With the proper security measures, most online financial transactions are considered safe. But hackers found their way into a Wake County man's online brokerage account and allegedly stole tens of thousands of dollars.
K. L. Murty, a professor at North Carolina Sate University, poured much of his life savings into an E-Trade account, but while he and his wife were overseas this past summer, their stock fund drained from about $216,000 to about $56,000.
"Unfortunately, I'm not a computer specialist and that's a problem," Murty said.
Consumers embarking on a shopping spree may be able to leave their wallets behind in the near future, despite some security and privacy experts' concerns. This week, Pay By Touch Solutions, a San Francisco-based firm whose system allows customers to pay at participating grocery stores with the press of a finger, announced that investors have pledged $130m to fund the company's expansion plans. And, rival BioPay has already enrolled more than two million people into its service for cashing payroll checks and paying at the supermarket checkout.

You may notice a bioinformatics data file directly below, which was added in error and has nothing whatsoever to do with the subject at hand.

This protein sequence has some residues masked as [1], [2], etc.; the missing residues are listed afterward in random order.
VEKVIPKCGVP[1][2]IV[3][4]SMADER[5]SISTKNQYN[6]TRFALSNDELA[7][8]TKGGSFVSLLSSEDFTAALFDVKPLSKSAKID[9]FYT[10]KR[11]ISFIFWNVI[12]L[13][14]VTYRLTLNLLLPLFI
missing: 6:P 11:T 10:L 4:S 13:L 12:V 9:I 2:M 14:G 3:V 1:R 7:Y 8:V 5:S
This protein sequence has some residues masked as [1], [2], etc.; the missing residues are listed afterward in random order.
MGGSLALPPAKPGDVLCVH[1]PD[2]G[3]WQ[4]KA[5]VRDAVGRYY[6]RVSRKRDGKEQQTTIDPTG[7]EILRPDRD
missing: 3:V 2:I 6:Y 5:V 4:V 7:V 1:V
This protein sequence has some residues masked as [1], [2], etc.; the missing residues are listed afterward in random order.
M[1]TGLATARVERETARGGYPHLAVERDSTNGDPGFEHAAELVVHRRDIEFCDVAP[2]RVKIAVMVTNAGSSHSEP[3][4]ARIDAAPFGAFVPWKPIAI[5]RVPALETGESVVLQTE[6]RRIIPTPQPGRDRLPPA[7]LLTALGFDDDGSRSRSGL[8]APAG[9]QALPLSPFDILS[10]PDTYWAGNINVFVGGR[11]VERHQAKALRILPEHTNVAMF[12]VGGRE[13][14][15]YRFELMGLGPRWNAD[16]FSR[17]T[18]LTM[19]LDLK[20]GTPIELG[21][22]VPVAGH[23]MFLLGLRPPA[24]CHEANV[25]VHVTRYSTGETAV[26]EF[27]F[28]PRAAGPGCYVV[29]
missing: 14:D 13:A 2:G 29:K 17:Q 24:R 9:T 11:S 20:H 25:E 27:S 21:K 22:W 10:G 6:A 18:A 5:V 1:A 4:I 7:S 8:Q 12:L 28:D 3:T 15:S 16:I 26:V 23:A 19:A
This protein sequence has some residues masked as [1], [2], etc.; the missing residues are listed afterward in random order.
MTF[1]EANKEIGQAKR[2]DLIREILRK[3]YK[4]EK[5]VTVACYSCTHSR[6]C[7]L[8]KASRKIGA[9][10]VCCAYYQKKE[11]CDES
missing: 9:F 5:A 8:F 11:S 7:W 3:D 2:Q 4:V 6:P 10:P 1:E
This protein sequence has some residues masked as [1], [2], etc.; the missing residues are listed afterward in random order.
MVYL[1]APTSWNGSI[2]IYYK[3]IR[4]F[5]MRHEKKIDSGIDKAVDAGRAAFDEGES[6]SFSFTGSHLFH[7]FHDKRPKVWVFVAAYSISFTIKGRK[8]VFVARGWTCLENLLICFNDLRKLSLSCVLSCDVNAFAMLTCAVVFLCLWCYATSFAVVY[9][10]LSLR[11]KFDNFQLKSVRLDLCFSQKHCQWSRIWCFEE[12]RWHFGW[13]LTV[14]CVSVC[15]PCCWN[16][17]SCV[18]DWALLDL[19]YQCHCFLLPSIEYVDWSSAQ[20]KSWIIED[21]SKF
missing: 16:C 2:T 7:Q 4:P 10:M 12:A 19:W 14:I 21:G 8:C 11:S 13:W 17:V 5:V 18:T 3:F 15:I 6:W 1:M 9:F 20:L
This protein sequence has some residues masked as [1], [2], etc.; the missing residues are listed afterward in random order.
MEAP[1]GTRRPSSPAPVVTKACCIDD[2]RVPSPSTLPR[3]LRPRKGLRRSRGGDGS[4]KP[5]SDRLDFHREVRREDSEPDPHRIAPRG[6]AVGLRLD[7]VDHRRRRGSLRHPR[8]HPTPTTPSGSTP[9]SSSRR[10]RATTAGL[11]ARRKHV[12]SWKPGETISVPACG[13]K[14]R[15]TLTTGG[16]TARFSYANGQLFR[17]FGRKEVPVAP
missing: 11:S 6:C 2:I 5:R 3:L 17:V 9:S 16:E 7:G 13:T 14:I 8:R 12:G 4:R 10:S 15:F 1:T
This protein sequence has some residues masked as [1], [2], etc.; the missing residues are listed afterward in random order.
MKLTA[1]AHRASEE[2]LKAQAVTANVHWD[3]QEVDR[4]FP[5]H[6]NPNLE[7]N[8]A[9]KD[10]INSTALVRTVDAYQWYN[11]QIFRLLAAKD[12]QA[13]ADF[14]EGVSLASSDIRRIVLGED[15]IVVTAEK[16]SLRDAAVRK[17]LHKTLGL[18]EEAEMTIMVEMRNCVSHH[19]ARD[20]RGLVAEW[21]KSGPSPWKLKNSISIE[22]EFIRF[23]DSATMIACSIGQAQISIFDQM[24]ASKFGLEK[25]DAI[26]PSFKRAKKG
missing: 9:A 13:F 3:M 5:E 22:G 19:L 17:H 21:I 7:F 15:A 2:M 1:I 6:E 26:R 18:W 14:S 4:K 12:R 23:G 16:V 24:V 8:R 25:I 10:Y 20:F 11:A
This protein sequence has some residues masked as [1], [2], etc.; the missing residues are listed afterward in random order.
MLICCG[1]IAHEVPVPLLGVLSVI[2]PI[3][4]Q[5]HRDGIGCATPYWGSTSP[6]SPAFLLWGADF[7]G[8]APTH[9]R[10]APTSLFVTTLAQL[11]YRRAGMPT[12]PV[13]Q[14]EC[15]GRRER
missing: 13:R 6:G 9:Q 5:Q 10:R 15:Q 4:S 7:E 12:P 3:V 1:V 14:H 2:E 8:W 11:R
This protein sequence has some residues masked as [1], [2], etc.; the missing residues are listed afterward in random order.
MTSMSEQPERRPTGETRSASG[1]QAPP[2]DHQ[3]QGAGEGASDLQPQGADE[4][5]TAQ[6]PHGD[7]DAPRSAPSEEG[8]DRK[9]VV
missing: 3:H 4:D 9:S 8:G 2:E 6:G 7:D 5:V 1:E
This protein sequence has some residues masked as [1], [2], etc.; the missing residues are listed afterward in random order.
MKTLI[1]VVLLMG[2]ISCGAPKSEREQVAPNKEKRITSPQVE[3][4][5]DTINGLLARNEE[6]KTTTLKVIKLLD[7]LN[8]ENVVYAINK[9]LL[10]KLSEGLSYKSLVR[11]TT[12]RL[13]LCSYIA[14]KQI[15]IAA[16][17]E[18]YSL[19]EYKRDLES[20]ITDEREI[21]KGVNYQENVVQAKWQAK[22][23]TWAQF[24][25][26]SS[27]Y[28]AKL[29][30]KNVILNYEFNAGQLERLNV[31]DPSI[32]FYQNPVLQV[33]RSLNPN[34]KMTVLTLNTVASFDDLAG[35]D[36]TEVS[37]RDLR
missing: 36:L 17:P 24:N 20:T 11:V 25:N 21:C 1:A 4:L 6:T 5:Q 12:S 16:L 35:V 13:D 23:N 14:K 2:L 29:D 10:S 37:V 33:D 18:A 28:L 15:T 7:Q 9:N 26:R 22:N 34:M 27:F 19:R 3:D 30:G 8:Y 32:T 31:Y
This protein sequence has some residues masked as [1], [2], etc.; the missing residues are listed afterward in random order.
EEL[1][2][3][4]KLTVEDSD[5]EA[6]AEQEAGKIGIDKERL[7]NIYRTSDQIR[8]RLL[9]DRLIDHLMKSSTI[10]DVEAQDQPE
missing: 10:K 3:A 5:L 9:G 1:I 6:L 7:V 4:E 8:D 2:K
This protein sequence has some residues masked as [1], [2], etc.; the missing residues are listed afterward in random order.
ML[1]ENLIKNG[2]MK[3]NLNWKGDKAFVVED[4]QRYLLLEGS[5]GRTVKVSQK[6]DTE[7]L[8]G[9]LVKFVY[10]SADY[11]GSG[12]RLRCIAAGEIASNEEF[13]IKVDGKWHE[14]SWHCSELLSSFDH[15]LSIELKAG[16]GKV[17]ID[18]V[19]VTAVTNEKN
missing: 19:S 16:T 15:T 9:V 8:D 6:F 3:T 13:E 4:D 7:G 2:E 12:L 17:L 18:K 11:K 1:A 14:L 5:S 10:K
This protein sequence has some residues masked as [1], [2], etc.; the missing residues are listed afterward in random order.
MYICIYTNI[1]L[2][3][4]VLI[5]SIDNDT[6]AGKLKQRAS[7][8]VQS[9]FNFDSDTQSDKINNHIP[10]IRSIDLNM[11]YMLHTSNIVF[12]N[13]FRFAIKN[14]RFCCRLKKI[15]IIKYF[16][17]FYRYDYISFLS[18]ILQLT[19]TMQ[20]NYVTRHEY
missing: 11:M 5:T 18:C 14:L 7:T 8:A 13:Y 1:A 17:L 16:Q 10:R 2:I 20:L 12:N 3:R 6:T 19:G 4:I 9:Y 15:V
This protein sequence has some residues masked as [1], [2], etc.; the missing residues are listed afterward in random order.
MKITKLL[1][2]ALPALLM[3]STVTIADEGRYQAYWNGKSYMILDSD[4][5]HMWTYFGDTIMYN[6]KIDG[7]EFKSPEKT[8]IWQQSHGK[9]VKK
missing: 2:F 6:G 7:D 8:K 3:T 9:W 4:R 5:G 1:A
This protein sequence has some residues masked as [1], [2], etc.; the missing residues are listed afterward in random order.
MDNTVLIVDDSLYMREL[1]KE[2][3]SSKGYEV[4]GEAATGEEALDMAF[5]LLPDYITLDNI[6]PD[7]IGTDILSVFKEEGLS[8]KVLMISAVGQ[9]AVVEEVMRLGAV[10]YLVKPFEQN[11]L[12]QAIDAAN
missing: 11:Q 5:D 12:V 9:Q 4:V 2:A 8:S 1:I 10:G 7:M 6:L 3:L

The Violence Against Women Act may be about to do violence to Americans' right to privacy.
A U.S. Senate committee has adopted an amendment to the VAWA legislation that would add the DNA of anyone detained by the cops to a federal DNA database called "CODIS."
Spyware isn't just annoying, it's dangerous and expensive to combat. We found some eye-popping statistics when working on this article, but one particular blog entry really illustrates the problem: Researchers at Sunbelt Software, which participated in this review, last month uncovered a large cache of detailed financial information that had been gathered by a keylogger, Srv.SSA-KeyLogger. The data was culled from apps that use HTML forms (see more here).
AN INTERNET pioneer who uncovered the e-mails that forced Dame Shirley Porter to pay £12.3 million to end the homes-for-votes scandal was fined yesterday for hacking into the messages.
Clifford Stanford, the founder of Demon Internet, was plotting a boardroom takeover of an electronic data firm and intercepted e-mails to and from Dame Shirley’s son, John.